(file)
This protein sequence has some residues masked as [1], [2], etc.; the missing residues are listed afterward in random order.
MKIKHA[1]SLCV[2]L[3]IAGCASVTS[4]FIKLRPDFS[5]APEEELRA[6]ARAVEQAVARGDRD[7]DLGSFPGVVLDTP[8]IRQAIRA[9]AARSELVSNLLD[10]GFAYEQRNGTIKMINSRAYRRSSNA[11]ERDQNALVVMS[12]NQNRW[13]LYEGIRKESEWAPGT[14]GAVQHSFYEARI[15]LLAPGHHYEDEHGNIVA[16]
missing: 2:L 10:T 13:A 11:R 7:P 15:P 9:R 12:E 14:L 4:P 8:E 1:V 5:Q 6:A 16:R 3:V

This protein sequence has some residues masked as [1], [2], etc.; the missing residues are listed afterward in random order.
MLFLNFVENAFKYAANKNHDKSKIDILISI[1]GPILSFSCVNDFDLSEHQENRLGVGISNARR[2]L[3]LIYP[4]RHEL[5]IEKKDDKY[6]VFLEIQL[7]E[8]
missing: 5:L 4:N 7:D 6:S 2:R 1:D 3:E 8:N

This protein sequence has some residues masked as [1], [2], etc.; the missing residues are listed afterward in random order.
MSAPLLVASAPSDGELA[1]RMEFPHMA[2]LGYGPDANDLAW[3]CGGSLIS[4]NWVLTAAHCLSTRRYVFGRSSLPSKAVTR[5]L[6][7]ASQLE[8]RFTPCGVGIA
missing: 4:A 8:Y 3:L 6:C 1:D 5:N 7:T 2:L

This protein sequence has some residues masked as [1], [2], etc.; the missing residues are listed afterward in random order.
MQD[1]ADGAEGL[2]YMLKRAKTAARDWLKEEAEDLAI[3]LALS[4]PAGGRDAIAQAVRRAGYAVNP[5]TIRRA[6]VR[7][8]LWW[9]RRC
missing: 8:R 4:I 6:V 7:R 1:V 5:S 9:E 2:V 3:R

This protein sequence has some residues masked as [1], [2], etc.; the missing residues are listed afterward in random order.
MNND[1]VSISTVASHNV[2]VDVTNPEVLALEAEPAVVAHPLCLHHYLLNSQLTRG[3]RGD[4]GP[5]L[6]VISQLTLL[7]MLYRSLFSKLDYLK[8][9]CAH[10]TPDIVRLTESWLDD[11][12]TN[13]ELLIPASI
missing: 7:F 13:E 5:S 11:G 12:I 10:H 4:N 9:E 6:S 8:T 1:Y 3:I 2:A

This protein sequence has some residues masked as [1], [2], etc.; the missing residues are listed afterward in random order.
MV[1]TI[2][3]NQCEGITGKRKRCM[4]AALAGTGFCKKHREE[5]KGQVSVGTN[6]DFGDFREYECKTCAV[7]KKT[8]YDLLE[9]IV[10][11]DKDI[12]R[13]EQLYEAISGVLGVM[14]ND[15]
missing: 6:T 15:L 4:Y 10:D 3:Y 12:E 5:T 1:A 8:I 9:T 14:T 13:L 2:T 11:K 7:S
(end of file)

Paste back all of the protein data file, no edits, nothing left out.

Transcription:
This protein sequence has some residues masked as [1], [2], etc.; the missing residues are listed afterward in random order.
MKIKHA[1]SLCV[2]L[3]IAGCASVTS[4]FIKLRPDFS[5]APEEELRA[6]ARAVEQAVARGDRD[7]DLGSFPGVVLDTP[8]IRQAIRA[9]AARSELVSNLLD[10]GFAYEQRNGTIKMINSRAYRRSSNA[11]ERDQNALVVMS[12]NQNRW[13]LYEGIRKESEWAPGT[14]GAVQHSFYEARI[15]LLAPGHHYEDEHGNIVA[16]
missing: 2:L 10:T 13:A 11:R 7:P 15:P 9:R 12:E 14:L 4:P 8:E 1:V 5:Q 6:A 16:R 3:V

This protein sequence has some residues masked as [1], [2], etc.; the missing residues are listed afterward in random order.
MLFLNFVENAFKYAANKNHDKSKIDILISI[1]GPILSFSCVNDFDLSEHQENRLGVGISNARR[2]L[3]LIYP[4]RHEL[5]IEKKDDKY[6]VFLEIQL[7]E[8]
missing: 5:L 4:N 7:D 6:S 2:R 1:D 3:E 8:N

This protein sequence has some residues masked as [1], [2], etc.; the missing residues are listed afterward in random order.
MSAPLLVASAPSDGELA[1]RMEFPHMA[2]LGYGPDANDLAW[3]CGGSLIS[4]NWVLTAAHCLSTRRYVFGRSSLPSKAVTR[5]L[6][7]ASQLE[8]RFTPCGVGIA
missing: 4:A 8:Y 3:L 6:C 1:D 5:N 7:T 2:L

This protein sequence has some residues masked as [1], [2], etc.; the missing residues are listed afterward in random order.
MQD[1]ADGAEGL[2]YMLKRAKTAARDWLKEEAEDLAI[3]LALS[4]PAGGRDAIAQAVRRAGYAVNP[5]TIRRA[6]VR[7][8]LWW[9]RRC
missing: 8:R 4:I 6:V 7:R 1:V 5:S 9:E 2:V 3:R

This protein sequence has some residues masked as [1], [2], etc.; the missing residues are listed afterward in random order.
MNND[1]VSISTVASHNV[2]VDVTNPEVLALEAEPAVVAHPLCLHHYLLNSQLTRG[3]RGD[4]GP[5]L[6]VISQLTLL[7]MLYRSLFSKLDYLK[8][9]CAH[10]TPDIVRLTESWLDD[11][12]TN[13]ELLIPASI
missing: 7:F 13:E 5:S 11:G 12:I 10:H 4:N 9:E 6:S 8:T 1:Y 3:I 2:A

This protein sequence has some residues masked as [1], [2], etc.; the missing residues are listed afterward in random order.
MV[1]TI[2][3]NQCEGITGKRKRCM[4]AALAGTGFCKKHREE[5]KGQVSVGTN[6]DFGDFREYECKTCAV[7]KKT[8]YDLLE[9]IV[10][11]DKDI[12]R[13]EQLYEAISGVLGVM[14]ND[15]
missing: 6:T 15:L 4:Y 10:D 3:Y 12:E 5:T 1:A 8:I 9:T 14:T 13:L 2:T 11:K 7:S